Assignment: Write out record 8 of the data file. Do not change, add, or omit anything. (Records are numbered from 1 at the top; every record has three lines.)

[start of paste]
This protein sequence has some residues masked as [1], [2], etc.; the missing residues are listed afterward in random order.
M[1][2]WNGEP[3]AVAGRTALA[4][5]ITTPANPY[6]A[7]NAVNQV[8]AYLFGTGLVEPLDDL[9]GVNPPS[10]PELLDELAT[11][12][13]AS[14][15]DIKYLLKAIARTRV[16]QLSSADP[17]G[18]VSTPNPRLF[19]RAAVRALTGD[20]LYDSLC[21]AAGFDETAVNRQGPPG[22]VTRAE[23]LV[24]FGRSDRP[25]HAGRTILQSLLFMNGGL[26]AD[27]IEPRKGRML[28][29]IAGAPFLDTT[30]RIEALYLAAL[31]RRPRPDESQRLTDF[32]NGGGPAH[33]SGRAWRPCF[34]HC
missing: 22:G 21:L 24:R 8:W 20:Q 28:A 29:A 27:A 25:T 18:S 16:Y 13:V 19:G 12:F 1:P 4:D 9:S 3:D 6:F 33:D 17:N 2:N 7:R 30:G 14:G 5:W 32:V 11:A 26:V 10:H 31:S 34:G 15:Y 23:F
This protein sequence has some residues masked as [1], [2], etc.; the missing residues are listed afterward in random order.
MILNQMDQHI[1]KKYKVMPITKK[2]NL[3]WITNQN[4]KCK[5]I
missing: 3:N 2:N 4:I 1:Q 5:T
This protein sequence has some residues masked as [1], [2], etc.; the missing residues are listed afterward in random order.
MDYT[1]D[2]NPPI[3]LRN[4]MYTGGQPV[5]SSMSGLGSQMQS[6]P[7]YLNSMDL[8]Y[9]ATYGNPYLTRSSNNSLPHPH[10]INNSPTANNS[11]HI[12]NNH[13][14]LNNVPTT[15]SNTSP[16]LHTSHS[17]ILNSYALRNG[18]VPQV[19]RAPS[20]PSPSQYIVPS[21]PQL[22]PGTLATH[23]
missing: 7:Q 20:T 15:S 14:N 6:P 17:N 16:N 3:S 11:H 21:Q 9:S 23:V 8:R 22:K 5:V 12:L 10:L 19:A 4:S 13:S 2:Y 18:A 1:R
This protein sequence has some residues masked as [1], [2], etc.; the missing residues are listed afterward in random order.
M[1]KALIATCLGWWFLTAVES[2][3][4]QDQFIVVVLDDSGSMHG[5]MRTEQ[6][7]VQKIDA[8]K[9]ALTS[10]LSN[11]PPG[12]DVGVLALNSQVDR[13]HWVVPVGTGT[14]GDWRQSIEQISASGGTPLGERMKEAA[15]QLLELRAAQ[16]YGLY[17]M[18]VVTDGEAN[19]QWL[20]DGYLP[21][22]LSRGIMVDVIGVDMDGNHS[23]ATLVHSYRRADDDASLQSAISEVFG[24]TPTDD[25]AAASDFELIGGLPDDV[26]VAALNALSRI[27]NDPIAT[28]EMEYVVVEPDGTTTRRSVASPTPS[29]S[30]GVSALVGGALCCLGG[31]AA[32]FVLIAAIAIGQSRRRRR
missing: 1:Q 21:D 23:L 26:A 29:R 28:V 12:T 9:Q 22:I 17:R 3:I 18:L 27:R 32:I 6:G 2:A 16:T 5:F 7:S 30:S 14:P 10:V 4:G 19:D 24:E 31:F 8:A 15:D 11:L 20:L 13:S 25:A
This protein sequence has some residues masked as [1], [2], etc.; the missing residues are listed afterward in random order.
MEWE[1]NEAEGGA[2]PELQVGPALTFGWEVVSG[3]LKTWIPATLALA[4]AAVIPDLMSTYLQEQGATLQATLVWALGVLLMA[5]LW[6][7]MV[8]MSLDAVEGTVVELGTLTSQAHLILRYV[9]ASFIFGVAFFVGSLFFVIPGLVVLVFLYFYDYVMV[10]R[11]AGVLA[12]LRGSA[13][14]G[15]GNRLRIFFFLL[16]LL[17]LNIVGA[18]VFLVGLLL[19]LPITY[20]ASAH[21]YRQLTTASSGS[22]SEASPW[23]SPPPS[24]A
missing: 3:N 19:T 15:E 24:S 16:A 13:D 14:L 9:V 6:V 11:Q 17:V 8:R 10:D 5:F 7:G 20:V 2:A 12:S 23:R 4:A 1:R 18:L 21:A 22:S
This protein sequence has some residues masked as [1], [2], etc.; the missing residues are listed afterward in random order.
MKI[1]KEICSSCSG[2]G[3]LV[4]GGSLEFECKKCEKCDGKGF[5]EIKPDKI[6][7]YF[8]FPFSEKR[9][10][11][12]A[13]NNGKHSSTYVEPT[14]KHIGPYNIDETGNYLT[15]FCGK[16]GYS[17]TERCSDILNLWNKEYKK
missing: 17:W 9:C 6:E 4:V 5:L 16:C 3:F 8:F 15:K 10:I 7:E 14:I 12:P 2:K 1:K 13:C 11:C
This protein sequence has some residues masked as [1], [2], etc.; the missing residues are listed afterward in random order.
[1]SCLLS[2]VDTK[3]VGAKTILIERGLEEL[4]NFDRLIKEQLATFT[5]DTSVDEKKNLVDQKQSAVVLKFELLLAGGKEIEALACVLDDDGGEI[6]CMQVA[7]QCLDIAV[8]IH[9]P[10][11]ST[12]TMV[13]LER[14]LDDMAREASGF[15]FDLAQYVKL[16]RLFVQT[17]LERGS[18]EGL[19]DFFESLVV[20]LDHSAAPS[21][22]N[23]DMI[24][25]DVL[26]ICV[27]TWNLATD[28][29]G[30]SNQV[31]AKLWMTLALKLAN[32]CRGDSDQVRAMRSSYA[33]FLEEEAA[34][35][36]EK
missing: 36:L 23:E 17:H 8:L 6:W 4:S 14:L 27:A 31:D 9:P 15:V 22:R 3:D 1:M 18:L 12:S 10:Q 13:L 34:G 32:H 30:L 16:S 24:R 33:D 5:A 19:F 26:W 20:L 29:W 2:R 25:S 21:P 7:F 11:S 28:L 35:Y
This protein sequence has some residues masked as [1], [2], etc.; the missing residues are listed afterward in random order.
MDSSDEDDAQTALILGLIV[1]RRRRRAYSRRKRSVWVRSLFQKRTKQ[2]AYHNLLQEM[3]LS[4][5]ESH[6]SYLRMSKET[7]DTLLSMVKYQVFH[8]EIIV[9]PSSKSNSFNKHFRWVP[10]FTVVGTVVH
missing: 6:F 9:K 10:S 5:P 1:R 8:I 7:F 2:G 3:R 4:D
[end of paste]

This protein sequence has some residues masked as [1], [2], etc.; the missing residues are listed afterward in random order.
MDSSDEDDAQTALILGLIV[1]RRRRRAYSRRKRSVWVRSLFQKRTKQ[2]AYHNLLQEM[3]LS[4][5]ESH[6]SYLRMSKET[7]DTLLSMVKYQVFH[8]EIIV[9]PSSKSNSFNKHFRWVP[10]FTVVGTVVH
missing: 6:F 9:K 10:S 5:P 1:R 8:I 7:F 2:G 3:R 4:D